Washington State University researchers are looking at ways to “sniff out” little cherry disease early enough to allow Eastern Washington cherry growers to prevent the disease from spreading. The disease has reached epidemic levels in Yakima, Benton and Franklin counties and has cost growers across the state millions of dollars in tree removal and lost revenue.
Corina Serban, who leads WSU’s Little Cherry Disease Extension and Outreach program: “Finding the little cherry disease for a grower is pretty bad news. The grower cannot put that fruit on the market.” Serban added that when researchers talk about little cherry disease, they’re often using is an umbrella term for two different pathogens — Little Cherry virus-2 and X-disease phytoplasma — that cause similar symptoms.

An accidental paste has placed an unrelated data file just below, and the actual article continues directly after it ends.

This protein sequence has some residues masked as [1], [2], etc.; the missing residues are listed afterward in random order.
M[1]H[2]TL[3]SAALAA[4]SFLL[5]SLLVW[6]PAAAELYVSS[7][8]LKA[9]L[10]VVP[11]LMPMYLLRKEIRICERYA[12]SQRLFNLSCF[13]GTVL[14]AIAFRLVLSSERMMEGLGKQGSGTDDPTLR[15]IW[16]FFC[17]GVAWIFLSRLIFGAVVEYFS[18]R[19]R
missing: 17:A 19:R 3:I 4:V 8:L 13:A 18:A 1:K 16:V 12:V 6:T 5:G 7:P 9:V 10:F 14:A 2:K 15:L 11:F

Researchers met with local growers yesterday at the Messimore orchard in Buena to demonstrate several little cherry disease pilot projects, including training companion dogs with the Wenatchee Kennel Club to identify infected trees. Serban: “Right now, the dogs are pretty good at detecting the infected samples, but we don’t know exactly what they’re smelling.”